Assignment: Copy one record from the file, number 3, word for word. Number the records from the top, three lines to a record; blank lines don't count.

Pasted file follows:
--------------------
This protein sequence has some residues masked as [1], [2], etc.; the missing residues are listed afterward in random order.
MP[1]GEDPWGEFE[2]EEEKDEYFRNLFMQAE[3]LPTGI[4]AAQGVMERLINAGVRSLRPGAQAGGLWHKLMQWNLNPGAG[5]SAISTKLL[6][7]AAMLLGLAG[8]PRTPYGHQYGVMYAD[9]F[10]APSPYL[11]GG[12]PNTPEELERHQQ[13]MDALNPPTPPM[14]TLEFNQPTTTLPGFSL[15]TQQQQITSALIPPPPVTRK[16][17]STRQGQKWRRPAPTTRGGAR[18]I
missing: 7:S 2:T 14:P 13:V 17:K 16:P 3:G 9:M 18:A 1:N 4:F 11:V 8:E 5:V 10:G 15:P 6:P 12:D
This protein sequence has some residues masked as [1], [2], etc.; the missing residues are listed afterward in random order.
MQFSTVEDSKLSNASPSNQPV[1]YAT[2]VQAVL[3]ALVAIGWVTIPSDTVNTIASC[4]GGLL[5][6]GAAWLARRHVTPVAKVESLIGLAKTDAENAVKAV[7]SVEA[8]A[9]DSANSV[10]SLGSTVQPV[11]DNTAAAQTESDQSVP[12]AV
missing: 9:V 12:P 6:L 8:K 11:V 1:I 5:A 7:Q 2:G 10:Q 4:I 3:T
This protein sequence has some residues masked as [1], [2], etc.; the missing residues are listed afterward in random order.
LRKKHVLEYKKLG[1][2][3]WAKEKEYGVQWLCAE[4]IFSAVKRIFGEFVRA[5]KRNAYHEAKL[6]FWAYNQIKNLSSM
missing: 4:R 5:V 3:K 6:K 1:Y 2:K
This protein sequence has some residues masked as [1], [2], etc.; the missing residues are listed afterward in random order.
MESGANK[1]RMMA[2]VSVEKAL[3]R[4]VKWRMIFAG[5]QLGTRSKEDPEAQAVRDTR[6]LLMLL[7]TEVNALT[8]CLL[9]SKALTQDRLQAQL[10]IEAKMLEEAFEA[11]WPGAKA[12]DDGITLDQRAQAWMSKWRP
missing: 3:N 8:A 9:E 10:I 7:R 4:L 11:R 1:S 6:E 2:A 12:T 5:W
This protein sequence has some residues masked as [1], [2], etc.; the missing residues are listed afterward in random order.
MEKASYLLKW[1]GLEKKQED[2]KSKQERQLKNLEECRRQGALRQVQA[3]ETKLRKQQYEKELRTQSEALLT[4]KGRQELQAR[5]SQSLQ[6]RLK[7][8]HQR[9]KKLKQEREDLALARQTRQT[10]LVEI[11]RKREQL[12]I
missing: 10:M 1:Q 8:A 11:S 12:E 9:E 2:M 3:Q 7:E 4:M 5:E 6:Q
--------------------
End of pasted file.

This protein sequence has some residues masked as [1], [2], etc.; the missing residues are listed afterward in random order.
LRKKHVLEYKKLG[1][2][3]WAKEKEYGVQWLCAE[4]IFSAVKRIFGEFVRA[5]KRNAYHEAKL[6]FWAYNQIKNLSSM
missing: 4:R 5:V 3:K 6:K 1:Y 2:K